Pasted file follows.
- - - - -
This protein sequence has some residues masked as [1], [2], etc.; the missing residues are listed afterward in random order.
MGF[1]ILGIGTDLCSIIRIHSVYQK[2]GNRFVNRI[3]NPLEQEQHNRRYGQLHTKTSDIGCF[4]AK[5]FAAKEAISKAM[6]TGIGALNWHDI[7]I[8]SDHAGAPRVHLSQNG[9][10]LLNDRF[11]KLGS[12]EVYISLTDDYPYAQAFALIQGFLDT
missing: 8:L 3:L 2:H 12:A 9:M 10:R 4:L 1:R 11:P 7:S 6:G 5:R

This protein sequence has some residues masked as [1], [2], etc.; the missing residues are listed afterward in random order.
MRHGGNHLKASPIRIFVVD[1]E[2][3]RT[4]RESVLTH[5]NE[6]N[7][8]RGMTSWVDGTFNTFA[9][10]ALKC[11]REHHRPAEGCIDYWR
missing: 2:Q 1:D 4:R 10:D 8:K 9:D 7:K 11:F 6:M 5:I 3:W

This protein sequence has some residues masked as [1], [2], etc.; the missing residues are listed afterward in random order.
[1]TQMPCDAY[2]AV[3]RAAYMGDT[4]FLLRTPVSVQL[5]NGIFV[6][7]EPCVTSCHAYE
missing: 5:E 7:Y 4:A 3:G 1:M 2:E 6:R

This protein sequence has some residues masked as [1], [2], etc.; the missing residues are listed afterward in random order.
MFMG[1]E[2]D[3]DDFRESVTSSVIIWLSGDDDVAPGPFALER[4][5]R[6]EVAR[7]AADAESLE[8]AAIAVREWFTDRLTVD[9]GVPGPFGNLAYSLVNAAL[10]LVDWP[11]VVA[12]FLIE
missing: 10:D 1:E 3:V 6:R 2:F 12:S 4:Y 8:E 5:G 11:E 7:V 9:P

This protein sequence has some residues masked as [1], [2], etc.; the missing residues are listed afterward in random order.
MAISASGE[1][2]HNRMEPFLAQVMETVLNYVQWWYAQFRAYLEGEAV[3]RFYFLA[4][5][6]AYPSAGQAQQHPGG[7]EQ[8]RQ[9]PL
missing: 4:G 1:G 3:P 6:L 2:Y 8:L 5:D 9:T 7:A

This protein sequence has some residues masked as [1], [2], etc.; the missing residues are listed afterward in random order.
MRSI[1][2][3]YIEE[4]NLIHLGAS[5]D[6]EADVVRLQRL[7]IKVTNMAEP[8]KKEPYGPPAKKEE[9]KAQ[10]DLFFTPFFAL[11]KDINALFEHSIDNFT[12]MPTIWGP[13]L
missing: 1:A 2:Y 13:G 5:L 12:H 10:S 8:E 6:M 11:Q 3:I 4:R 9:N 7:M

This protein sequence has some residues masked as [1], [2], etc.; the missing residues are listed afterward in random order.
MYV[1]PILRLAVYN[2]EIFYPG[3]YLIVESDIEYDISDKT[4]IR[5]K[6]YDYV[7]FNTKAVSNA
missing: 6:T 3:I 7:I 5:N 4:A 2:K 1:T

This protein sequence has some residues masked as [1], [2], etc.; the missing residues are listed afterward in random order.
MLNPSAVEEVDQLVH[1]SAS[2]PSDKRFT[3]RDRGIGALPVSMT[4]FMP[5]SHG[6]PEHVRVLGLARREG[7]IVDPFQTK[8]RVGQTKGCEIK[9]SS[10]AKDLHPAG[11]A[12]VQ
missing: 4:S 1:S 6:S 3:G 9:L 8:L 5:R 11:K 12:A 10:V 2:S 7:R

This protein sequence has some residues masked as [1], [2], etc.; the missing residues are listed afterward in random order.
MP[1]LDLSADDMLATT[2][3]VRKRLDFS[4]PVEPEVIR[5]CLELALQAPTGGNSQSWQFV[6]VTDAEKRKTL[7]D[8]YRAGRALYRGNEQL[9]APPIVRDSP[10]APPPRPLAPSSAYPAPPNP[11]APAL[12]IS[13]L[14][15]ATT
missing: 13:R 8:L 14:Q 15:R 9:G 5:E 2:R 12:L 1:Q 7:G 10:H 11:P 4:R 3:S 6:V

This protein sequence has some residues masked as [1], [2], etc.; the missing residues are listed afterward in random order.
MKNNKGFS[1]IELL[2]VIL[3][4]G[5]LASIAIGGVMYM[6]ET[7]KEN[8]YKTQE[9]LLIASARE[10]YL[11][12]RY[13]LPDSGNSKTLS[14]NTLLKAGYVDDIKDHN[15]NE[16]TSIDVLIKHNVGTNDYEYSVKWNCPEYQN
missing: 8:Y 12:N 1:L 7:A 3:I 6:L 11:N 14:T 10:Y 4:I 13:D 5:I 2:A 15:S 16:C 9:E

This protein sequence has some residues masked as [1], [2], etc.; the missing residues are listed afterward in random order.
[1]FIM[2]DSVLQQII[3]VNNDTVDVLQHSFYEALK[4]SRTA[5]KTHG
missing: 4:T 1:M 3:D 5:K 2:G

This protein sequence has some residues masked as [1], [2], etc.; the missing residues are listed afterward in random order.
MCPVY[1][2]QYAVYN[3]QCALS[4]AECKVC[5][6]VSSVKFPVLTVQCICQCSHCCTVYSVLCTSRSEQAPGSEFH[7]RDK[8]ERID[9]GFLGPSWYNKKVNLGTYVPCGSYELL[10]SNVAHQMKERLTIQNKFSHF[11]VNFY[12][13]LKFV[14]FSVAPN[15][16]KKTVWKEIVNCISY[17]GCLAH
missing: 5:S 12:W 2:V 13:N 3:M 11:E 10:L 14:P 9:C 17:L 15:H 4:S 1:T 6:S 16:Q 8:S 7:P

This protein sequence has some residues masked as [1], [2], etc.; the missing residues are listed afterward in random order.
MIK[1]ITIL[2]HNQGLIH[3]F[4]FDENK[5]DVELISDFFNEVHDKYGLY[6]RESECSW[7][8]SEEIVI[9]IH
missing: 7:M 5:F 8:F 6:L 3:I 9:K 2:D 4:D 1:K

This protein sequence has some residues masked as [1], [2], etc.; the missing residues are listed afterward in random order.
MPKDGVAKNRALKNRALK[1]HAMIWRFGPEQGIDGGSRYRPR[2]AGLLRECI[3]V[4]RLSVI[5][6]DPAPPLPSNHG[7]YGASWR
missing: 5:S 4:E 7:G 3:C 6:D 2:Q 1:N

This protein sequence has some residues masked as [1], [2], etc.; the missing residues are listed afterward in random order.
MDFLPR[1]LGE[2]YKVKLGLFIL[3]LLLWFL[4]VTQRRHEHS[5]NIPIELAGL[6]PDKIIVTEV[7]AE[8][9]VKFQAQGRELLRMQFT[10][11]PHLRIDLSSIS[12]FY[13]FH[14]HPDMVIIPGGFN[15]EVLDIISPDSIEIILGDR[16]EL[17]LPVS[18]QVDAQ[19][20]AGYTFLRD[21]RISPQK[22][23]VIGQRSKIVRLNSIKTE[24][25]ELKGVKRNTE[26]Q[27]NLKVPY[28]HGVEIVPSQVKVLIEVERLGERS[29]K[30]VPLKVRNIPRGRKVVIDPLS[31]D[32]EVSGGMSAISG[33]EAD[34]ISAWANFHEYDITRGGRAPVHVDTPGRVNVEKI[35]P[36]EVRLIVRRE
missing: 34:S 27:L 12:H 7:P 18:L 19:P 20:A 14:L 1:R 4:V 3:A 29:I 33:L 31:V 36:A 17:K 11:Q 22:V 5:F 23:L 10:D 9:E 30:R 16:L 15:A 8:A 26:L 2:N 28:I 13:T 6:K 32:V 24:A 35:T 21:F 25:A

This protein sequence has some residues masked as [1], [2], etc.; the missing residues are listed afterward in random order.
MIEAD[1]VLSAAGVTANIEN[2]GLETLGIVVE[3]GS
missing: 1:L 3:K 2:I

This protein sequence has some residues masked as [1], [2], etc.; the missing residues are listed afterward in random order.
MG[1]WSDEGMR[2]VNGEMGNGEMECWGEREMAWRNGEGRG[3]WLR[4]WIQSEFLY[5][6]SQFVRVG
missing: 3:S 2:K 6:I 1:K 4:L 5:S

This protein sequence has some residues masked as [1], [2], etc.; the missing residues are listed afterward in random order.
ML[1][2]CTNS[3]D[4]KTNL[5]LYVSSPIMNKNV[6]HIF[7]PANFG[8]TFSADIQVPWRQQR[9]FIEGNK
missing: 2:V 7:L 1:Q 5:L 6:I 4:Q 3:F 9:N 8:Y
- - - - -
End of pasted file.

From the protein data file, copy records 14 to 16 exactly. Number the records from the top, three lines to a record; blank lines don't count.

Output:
This protein sequence has some residues masked as [1], [2], etc.; the missing residues are listed afterward in random order.
MPKDGVAKNRALKNRALK[1]HAMIWRFGPEQGIDGGSRYRPR[2]AGLLRECI[3]V[4]RLSVI[5][6]DPAPPLPSNHG[7]YGASWR
missing: 5:S 4:E 7:G 3:C 6:D 2:Q 1:N

This protein sequence has some residues masked as [1], [2], etc.; the missing residues are listed afterward in random order.
MDFLPR[1]LGE[2]YKVKLGLFIL[3]LLLWFL[4]VTQRRHEHS[5]NIPIELAGL[6]PDKIIVTEV[7]AE[8][9]VKFQAQGRELLRMQFT[10][11]PHLRIDLSSIS[12]FY[13]FH[14]HPDMVIIPGGFN[15]EVLDIISPDSIEIILGDR[16]EL[17]LPVS[18]QVDAQ[19][20]AGYTFLRD[21]RISPQK[22][23]VIGQRSKIVRLNSIKTE[24][25]ELKGVKRNTE[26]Q[27]NLKVPY[28]HGVEIVPSQVKVLIEVERLGERS[29]K[30]VPLKVRNIPRGRKVVIDPLS[31]D[32]EVSGGMSAISG[33]EAD[34]ISAWANFHEYDITRGGRAPVHVDTPGRVNVEKI[35]P[36]EVRLIVRRE
missing: 34:S 27:L 12:H 7:P 18:L 19:P 20:A 14:L 1:R 4:V 3:A 29:I 33:L 31:V 36:A 17:K 11:Q 22:V 5:F 23:L 10:D 9:E 30:R 16:L 15:A 8:A 26:L 2:N 28:I 13:T 6:K 32:V 24:A 35:T 21:F 25:A

This protein sequence has some residues masked as [1], [2], etc.; the missing residues are listed afterward in random order.
MIEAD[1]VLSAAGVTANIEN[2]GLETLGIVVE[3]GS
missing: 1:L 3:K 2:I